The name of the single-premium deferred annuity (SPDA) is truly descriptive, as it is a deferred annuity contract purchased with a single premium. As with the FPDA, a minimum stated rate of interest is guaranteed for the duration of the contract, but most insurers credit competitive market rates. The rate actually credited is a function of the insurer’s current investment earnings rate and its desired competitive posture in the market, and it is subject to change by the insurer, just as with the FPDA. The current rate may be guaranteed for a single year or for as many as three or more years generally, the longer the guarantee period, the lower the rate. Many insurers follow a tiered rate approach wherein the first tier of funds received (e.g., $25,000) is credited with one interest rate, and funds received in excess of this tier are credited with a somewhat higher rate (e.g., 0.25 percent higher). Some companies have as many as four tiers, each of which attracts a higher rate.
The single premium is often unreduced by identifiable front-end loads. Provision is usually made for graded surrender charges, similar to those for the FPDA, and for withdrawal corridors with no surrender charges. SPDA contracts often have bailout provisions that stipulate that if the interest rate actually credited to the SPDA cash value falls below a set rate (often set at 1 to 3 percent below the current rate being credited); the contract owner may surrender without incurring any surrender charge. This provision is valuable, but any such withdrawal could result in a tax surcharge. Also, if the insurer felt compelled to so reduce its credited interest rate, this probably would occur because overall market interest rates had fallen significantly. Therefore, it might prove difficult for the contract owner to find comparable financial instruments crediting a higher rate.
Market-Value Annuity The market-value annuity (MVA) (also referred to as a market- value adjusted annuity) is a type of SPDA that permits contract owners to lock in a guaranteed interest rate over a specified maturity period, typically from three to ten years. First introduced in the United States in 1984, the MVA is increasingly included as an option with variable annuities. If kept until maturity, its tax-deferred value reaches the amount guaranteed at issue. However, unlike the situation with other fixed-value annuities, if withdrawals occur, the cash value will be subject not only to possible surrender charges but also to a market-value adjustment. The adjustment may be positive or negative, depending on the interest rate environment at surrender. If interest rates at surrender were higher than those at time of issue, the adjustment would be negative. Conversely, if rates were lower, the adjustment would add to the cash surrender value. The adjustment is intended to reflect the changes in market values of the assets—typically bonds—backing the annuities. Thus, as interest rates rise, the market values of previously purchased bonds decline, and ‘vice verse, all else being equal.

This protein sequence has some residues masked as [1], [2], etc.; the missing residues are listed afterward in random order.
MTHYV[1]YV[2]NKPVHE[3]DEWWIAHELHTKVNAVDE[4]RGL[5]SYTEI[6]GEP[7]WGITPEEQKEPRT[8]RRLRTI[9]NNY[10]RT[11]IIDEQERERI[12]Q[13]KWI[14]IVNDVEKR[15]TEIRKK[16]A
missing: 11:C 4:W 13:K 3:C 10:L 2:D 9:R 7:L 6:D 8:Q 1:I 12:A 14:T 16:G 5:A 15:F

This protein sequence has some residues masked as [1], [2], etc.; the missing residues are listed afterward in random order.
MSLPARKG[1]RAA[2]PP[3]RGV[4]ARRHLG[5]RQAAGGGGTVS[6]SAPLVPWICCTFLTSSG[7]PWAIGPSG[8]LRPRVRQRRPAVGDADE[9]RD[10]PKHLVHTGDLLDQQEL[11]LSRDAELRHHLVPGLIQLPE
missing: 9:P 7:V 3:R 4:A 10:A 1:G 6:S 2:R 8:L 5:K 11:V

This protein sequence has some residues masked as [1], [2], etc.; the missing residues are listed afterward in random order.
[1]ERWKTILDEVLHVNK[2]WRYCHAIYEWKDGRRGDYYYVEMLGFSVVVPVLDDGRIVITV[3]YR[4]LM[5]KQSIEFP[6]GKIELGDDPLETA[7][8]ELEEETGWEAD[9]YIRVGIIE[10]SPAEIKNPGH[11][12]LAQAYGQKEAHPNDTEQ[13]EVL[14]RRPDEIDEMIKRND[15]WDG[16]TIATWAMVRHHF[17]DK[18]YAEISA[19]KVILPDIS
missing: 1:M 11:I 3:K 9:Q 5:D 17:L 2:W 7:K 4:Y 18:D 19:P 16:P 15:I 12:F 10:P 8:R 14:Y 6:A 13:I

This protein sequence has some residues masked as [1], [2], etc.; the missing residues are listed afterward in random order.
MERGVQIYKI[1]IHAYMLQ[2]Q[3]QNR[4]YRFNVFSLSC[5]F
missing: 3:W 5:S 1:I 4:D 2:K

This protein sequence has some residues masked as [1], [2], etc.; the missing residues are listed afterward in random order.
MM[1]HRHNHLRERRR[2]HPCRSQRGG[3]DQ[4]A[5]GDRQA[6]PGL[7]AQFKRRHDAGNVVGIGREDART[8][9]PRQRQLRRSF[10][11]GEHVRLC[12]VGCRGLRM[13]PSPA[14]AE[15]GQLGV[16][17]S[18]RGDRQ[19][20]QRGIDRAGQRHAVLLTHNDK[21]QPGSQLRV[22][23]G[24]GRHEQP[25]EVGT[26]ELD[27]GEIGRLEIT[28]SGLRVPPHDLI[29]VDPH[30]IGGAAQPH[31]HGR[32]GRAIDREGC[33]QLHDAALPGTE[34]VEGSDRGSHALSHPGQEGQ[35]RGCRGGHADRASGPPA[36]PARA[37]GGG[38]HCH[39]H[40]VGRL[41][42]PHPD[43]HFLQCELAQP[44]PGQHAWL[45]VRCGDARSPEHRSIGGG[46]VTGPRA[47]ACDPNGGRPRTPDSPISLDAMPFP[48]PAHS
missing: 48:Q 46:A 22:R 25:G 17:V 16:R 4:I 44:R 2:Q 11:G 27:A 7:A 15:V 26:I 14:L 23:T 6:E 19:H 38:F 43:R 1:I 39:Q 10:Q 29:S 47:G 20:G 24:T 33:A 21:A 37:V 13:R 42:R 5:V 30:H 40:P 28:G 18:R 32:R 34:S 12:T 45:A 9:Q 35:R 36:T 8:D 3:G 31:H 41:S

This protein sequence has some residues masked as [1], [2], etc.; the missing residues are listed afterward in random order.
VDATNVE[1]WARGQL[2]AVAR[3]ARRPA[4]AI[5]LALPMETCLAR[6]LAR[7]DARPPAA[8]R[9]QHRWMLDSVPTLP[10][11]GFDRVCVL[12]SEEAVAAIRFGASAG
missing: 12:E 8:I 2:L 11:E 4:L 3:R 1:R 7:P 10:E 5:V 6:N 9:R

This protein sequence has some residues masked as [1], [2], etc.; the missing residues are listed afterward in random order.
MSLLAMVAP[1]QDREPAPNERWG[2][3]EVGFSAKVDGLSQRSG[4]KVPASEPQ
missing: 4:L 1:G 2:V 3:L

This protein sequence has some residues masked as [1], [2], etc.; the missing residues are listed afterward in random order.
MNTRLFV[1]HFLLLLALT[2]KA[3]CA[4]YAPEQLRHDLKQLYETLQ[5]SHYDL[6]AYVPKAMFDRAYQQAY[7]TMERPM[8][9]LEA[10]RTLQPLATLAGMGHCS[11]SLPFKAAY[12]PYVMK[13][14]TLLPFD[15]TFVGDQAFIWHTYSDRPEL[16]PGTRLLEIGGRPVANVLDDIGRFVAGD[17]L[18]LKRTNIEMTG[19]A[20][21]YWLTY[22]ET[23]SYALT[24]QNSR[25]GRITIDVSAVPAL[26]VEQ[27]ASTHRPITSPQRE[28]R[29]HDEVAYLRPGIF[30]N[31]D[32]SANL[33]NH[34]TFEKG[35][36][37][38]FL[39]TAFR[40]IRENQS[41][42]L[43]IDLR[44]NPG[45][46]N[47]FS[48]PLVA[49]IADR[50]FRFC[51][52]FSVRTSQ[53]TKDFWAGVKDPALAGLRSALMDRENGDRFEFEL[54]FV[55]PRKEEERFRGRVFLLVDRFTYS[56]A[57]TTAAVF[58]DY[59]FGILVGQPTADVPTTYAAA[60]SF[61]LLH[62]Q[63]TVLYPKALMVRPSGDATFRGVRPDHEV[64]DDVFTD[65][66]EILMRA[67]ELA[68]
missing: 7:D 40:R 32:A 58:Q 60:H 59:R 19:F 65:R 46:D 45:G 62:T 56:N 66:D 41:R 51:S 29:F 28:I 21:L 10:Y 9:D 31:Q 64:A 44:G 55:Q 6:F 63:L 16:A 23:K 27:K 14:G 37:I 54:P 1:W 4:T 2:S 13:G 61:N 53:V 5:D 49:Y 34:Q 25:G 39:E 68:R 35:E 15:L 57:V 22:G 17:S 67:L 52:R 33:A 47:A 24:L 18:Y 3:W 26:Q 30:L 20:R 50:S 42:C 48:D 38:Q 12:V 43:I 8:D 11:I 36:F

The theory for MVAs is that, if the actual available cash surrender value reflects this market value, the insurer, in effect, shifts much of the risk of market-value changes of assets to the contract owner. Insurers can limit their disinter-mediation risk (i.e., the tendency to surrender during an increasing interest rate environment) and better match the duration of assets backing the MVA with its corresponding liabilities. The MVA is less flexible than many other annuities, but it can offer advantages to buyers. For one thing, there is the possibility of a positive adjustment. For another, the typically longer-duration guarantee can afford a greater sense of security. Also, in theory, the MVA should be able to offer higher interest credits than an equivalent-duration SPDA, as the buyer bears more risk.
Certificate of Annuity Another SPDA variation is the certificate of annuity (COA), first offered in the United States in 1983, which provides for a fixed, guaranteed interest rate for a set period of time, typically three to ten years. It is similar to a bank-issued certificate of deposit, except that, as an annuity, interest earnings are tax deferred. The COA differs from other annuities in that no unscheduled withdrawals are ordinarily permitted during the guarantee period. The full cash value is available on death and annuitization. At the end of the selected guaranteed period, the owner can renew the COA for another period or select any of the standard annuity options. Many insurers’ products carry no identifiable front-end or back-end charges. As the contract does not permit early, unscheduled withdrawals, the interest rate credited to the cash value should be quite competitive, other things being the same. The contract is appealing to individuals who are near retirement, have little prospect of needing the funds during the guarantee period, and are interested in locking in an interest rate. The SPDA can be an important element in a retirement program. As with all insurance contracts, the contract should suit the needs of the client, and the insurer offering the product should be reliable.